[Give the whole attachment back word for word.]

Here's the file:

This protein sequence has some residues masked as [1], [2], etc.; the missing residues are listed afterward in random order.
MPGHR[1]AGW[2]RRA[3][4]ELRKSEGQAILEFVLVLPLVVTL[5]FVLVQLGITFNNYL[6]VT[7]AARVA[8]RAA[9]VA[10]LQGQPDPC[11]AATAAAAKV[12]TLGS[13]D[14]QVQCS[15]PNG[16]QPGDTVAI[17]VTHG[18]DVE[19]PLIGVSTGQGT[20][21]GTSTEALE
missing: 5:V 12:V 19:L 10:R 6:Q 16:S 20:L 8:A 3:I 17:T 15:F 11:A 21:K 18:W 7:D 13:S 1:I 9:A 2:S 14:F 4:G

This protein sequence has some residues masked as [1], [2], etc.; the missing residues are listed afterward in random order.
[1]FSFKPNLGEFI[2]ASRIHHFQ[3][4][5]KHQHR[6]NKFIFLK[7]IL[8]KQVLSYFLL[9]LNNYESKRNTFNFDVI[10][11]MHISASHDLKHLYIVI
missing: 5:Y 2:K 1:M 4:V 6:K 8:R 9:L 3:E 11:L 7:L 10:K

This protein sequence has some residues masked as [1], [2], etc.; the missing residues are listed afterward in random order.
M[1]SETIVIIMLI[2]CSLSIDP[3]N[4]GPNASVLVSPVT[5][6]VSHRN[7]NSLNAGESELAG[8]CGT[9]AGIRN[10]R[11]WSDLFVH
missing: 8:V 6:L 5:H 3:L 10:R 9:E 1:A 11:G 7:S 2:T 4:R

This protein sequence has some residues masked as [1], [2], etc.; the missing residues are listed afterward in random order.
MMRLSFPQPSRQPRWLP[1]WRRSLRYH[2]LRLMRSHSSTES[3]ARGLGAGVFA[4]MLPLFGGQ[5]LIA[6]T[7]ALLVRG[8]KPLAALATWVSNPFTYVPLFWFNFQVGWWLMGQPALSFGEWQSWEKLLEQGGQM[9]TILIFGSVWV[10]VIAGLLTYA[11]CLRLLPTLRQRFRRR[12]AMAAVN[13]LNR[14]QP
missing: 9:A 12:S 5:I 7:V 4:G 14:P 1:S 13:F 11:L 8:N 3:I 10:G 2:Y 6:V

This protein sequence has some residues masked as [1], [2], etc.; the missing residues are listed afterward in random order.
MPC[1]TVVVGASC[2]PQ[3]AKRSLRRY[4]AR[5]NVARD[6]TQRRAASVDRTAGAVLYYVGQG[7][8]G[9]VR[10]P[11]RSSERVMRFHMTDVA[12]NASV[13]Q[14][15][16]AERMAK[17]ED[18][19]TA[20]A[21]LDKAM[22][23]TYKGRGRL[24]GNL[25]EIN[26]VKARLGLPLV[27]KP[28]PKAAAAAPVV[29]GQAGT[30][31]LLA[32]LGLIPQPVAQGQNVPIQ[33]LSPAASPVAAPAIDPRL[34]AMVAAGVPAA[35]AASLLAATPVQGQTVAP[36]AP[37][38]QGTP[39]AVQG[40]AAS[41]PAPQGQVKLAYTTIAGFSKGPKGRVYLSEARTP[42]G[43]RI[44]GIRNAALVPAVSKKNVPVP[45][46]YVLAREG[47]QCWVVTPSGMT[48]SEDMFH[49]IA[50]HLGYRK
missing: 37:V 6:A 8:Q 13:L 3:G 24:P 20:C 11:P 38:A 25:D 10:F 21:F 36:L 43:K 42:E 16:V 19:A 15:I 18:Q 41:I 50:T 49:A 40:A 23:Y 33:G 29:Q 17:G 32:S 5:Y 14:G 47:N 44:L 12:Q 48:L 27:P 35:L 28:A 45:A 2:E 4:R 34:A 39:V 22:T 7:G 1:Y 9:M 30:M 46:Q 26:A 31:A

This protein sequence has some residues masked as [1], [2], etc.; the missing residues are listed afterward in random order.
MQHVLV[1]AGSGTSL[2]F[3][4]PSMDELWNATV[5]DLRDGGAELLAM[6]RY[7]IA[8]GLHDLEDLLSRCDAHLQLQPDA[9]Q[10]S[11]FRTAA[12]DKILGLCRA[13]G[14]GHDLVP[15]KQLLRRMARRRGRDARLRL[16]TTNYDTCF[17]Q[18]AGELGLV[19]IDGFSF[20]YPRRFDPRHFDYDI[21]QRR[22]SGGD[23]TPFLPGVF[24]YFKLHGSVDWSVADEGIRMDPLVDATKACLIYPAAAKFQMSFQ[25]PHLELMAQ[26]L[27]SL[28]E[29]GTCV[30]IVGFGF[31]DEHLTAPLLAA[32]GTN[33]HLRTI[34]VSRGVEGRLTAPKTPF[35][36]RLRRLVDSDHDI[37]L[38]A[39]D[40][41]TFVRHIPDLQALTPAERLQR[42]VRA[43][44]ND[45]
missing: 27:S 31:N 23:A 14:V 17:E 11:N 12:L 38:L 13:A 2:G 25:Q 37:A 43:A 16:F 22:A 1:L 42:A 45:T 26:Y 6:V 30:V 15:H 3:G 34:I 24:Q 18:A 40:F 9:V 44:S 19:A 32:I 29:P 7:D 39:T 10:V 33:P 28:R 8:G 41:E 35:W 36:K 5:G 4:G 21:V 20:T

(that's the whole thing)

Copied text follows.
This protein sequence has some residues masked as [1], [2], etc.; the missing residues are listed afterward in random order.
MPGHR[1]AGW[2]RRA[3][4]ELRKSEGQAILEFVLVLPLVVTL[5]FVLVQLGITFNNYL[6]VT[7]AARVA[8]RAA[9]VA[10]LQGQPDPC[11]AATAAAAKV[12]TLGS[13]D[14]QVQCS[15]PNG[16]QPGDTVAI[17]VTHG[18]DVE[19]PLIGVSTGQGT[20][21]GTSTEALE
missing: 5:V 12:V 19:L 10:R 6:Q 16:S 20:L 8:A 3:I 17:T 15:F 11:A 21:K 18:W 7:D 13:S 1:I 9:A 2:S 14:F 4:G

This protein sequence has some residues masked as [1], [2], etc.; the missing residues are listed afterward in random order.
[1]FSFKPNLGEFI[2]ASRIHHFQ[3][4][5]KHQHR[6]NKFIFLK[7]IL[8]KQVLSYFLL[9]LNNYESKRNTFNFDVI[10][11]MHISASHDLKHLYIVI
missing: 5:Y 2:K 1:M 4:V 6:K 8:R 9:L 3:E 11:L 7:L 10:K

This protein sequence has some residues masked as [1], [2], etc.; the missing residues are listed afterward in random order.
M[1]SETIVIIMLI[2]CSLSIDP[3]N[4]GPNASVLVSPVT[5][6]VSHRN[7]NSLNAGESELAG[8]CGT[9]AGIRN[10]R[11]WSDLFVH
missing: 8:V 6:L 5:H 3:L 10:R 9:E 1:A 11:G 7:S 2:T 4:R

This protein sequence has some residues masked as [1], [2], etc.; the missing residues are listed afterward in random order.
MMRLSFPQPSRQPRWLP[1]WRRSLRYH[2]LRLMRSHSSTES[3]ARGLGAGVFA[4]MLPLFGGQ[5]LIA[6]T[7]ALLVRG[8]KPLAALATWVSNPFTYVPLFWFNFQVGWWLMGQPALSFGEWQSWEKLLEQGGQM[9]TILIFGSVWV[10]VIAGLLTYA[11]CLRLLPTLRQRFRRR[12]AMAAVN[13]LNR[14]QP
missing: 9:A 12:S 5:I 7:V 4:G 14:P 1:S 13:F 11:L 8:N 3:I 10:G 2:Y 6:V

This protein sequence has some residues masked as [1], [2], etc.; the missing residues are listed afterward in random order.
MPC[1]TVVVGASC[2]PQ[3]AKRSLRRY[4]AR[5]NVARD[6]TQRRAASVDRTAGAVLYYVGQG[7][8]G[9]VR[10]P[11]RSSERVMRFHMTDVA[12]NASV[13]Q[14][15][16]AERMAK[17]ED[18][19]TA[20]A[21]LDKAM[22][23]TYKGRGRL[24]GNL[25]EIN[26]VKARLGLPLV[27]KP[28]PKAAAAAPVV[29]GQAGT[30][31]LLA[32]LGLIPQPVAQGQNVPIQ[33]LSPAASPVAAPAIDPRL[34]AMVAAGVPAA[35]AASLLAATPVQGQTVAP[36]AP[37][38]QGTP[39]AVQG[40]AAS[41]PAPQGQVKLAYTTIAGFSKGPKGRVYLSEARTP[42]G[43]RI[44]GIRNAALVPAVSKKNVPVP[45][46]YVLAREG[47]QCWVVTPSGMT[48]SEDMFH[49]IA[50]HLGYRK
missing: 37:V 6:A 8:Q 13:L 3:G 24:P 20:C 11:P 38:A 25:D 10:F 21:F 36:L 43:K 42:E 16:V 19:A 15:I 18:Q 41:I 50:T 49:A 40:A 23:Y 33:G 29:Q 17:G 32:S 5:Y 14:G 47:N 44:L 12:Q 48:L 27:P 35:L 28:A 45:A 2:E 4:R 34:A 39:V 22:T 7:G 1:Y 9:M 30:M 46:Q 26:A 31:A

This protein sequence has some residues masked as [1], [2], etc.; the missing residues are listed afterward in random order.
MQHVLV[1]AGSGTSL[2]F[3][4]PSMDELWNATV[5]DLRDGGAELLAM[6]RY[7]IA[8]GLHDLEDLLSRCDAHLQLQPDA[9]Q[10]S[11]FRTAA[12]DKILGLCRA[13]G[14]GHDLVP[15]KQLLRRMARRRGRDARLRL[16]TTNYDTCF[17]Q[18]AGELGLV[19]IDGFSF[20]YPRRFDPRHFDYDI[21]QRR[22]SGGD[23]TPFLPGVF[24]YFKLHGSVDWSVADEGIRMDPLVDATKACLIYPAAAKFQMSFQ[25]PHLELMAQ[26]L[27]SL[28]E[29]GTCV[30]IVGFGF[31]DEHLTAPLLAA[32]GTN[33]HLRTI[34]VSRGVEGRLTAPKTPF[35][36]RLRRLVDSDHDI[37]L[38]A[39]D[40][41]TFVRHIPDLQALTPAERLQR[42]VRA[43][44]ND[45]
missing: 27:S 31:N 23:A 14:V 17:E 11:N 12:L 38:L 13:A 2:G 25:Q 37:A 43:A 16:F 22:A 1:L 42:A 45:T 26:Y 6:V 30:V 15:H 3:G 34:I 24:Q 18:A 40:F 9:V 44:S 19:A 32:I 29:P 7:D 39:T 10:V 33:P 28:R 8:G 41:E 35:W 36:K 5:G 4:G 21:V 20:T